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Dealing With Injury: A 17 Year Old Ski Racers Perspective

“It’s all a part of the sport” I keep telling myself as I injure myself for the second time this season. In ski racing, we train our butt’s off 24/7 to be as successful as possible in upcoming races. We put in so much dedication but we still have to take massive chances in order to get the results we want. Sometimes taking these chances means we finally get the result we’ve been working so hard for, but other times not so much…

Ski racing is a tough sport

About 8 weeks ago I had the first tough crash of my “ski racing career”. I didn’t think too much of it at the time, because just like any other alpine sport, falling can be quite common. Little did I know, this was going to put me out for 6 weeks. I was extremely lucky to walk away with just a bone bruise and a few loose ligaments but 6 weeks still felt like a long time. I was also very lucky to have a simple recovery process with physical therapy twice a week. I also still had the ability to work which gave me something to do with all the downtime.

A 17 Year Old FIS Ski Racers Perspective on Dealing With Injury on Arctica 1

During my recovery, all sorts of things went through my head – Will I be afraid to race as fast/hard as I have in the past? Will I fear injury when I get back out on the hill? Will my technique suffer? Will I still be as fast as I used to be? But I knew that worrying about things like that would only make it worse, so I chose to focus on working on coming back stronger than ever.

Returning to snow

Getting back on snow once the recovery finally ended felt incredible, I knew the crash put me back but I was excited to get back into it and finish off the season with a fresh start. Apart from being in quite a bit of pain for the first 2 weeks on snow post-injury, my training felt good, and it didn’t really feel like there was too much of a negative impact on my technique.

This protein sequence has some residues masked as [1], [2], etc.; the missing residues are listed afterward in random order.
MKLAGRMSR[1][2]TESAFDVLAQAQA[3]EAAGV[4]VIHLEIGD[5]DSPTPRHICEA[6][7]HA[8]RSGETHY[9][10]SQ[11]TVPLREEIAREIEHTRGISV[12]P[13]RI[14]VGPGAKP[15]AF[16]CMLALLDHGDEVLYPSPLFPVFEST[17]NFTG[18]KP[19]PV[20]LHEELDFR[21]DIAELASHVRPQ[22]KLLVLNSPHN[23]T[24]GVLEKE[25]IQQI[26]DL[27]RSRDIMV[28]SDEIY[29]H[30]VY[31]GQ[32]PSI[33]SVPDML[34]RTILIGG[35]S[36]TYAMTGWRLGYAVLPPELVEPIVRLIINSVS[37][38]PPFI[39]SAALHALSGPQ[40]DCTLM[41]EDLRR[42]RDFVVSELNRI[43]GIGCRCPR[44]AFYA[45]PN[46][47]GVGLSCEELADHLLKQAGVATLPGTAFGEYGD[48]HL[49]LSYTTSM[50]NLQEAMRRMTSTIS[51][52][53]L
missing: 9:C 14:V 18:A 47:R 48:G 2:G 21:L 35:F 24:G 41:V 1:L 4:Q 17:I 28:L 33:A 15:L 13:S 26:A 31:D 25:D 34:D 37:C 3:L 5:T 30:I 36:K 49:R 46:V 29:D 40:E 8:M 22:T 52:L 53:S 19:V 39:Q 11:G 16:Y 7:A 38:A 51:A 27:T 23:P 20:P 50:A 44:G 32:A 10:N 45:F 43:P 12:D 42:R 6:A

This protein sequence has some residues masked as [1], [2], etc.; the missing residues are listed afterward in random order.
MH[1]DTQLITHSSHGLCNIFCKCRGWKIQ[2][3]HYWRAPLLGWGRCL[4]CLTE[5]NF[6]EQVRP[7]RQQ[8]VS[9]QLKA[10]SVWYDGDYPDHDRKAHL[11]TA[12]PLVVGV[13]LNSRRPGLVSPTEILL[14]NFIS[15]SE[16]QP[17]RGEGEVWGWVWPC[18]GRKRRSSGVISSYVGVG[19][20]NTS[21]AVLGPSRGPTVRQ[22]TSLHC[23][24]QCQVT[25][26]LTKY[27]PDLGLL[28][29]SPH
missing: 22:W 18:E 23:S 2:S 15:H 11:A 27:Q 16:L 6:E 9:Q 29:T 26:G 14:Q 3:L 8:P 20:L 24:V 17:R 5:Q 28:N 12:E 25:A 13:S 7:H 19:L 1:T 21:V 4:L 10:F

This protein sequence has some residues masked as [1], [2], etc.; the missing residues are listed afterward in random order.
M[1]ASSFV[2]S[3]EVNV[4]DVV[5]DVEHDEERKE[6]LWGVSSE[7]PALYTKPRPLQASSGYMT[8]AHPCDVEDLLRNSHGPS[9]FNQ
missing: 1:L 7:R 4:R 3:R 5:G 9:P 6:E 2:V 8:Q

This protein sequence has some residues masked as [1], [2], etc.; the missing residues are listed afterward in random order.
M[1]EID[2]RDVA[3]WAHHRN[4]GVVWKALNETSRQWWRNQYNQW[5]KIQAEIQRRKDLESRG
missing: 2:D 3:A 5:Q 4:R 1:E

A U16 FIS Ski Racers Perspective on Dealing With Injury on Arctica

The first race I was able to compete in was a SG race here in Mammoth. The first day went really well, my skiing wasn’t perfect but I was happy with the result and looking forward to the next few days. Day 2 definitely had a few more bumps in the road compared to the first day. We had run into some really bad weather with thick fog and questionable snow conditions. Nevertheless with a few hours on hold we managed to pull it off.

Skiing down the first part of the course honestly felt great, probably the best I had felt all season. It wasn’t until the third to last gate really threw me for a loop. As I was starting the turn I hit a bump, lost my ski and went flying into the netting. For lack of better words, it sucked. That netting really isn’t as friendly as it seems. Losing my skis, poles, gloves, and helmet, I didn’t need to understand what happened to know it was bad. My speed suit and leggings were ripped in 2 places, I could see blood in the snow and could feel pain creeping into my left knee once again. The crash was bad, definitely the worst in my life of ski racing, but luckily I was able to ski down on one ski (my other one ended in the finish) and into patrol where they advised me to go to the hospital for some x-rays.

Another setback

As we went to the ER the adrenaline started to wear off, and the more I could really feel the impact and pain all over. Once in the ER I asked for x-rays on only my hand because that was what really hurt. The x-rays ended up showing that I had a pretty decent break in my right hand. As much as I was really sore all over and knew there was still something up with my knee, I felt ok enough to hobble my way home for the start of another recovery process.

This all happened 3 weeks ago, and after all of that I needed surgery on my hand and I’m still awaiting results for an MRI on my knee. Even with this being not too long ago, I can look back on this season and truly have so much respect for the sport and all who take part in it. Ski racing is tough for everyone, coaches, family, friends, but most of all the athletes.

Focus on the positive

It’s unfortunate that seasons like this happen to so many other athletes, but all I can say is if something like this happens to you, in any sport… It’s going to be ok! Is this awful, and is the process of getting back into the sport that led you here going to be painful and long? Absolutely, but once you’re there it’s going to feel so worth it. The past is the past, there is nothing we can do to change it, let’s focus on the future and how we can be the best versions of ourselves in that time.

A 17 Year Old FIS Ski Racers Perspective on Dealing With Injury on Arctica 2

This season has been hectic but I am so fortunate to have a strong support group. I want to thank my family, friends, and coaches for their continuous love and support through everything.

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About Anastasia Seator-Braun

Originally from New Zealand, Stazi is a recent high school graduate, living and racing in Mammoth Lakes, California.

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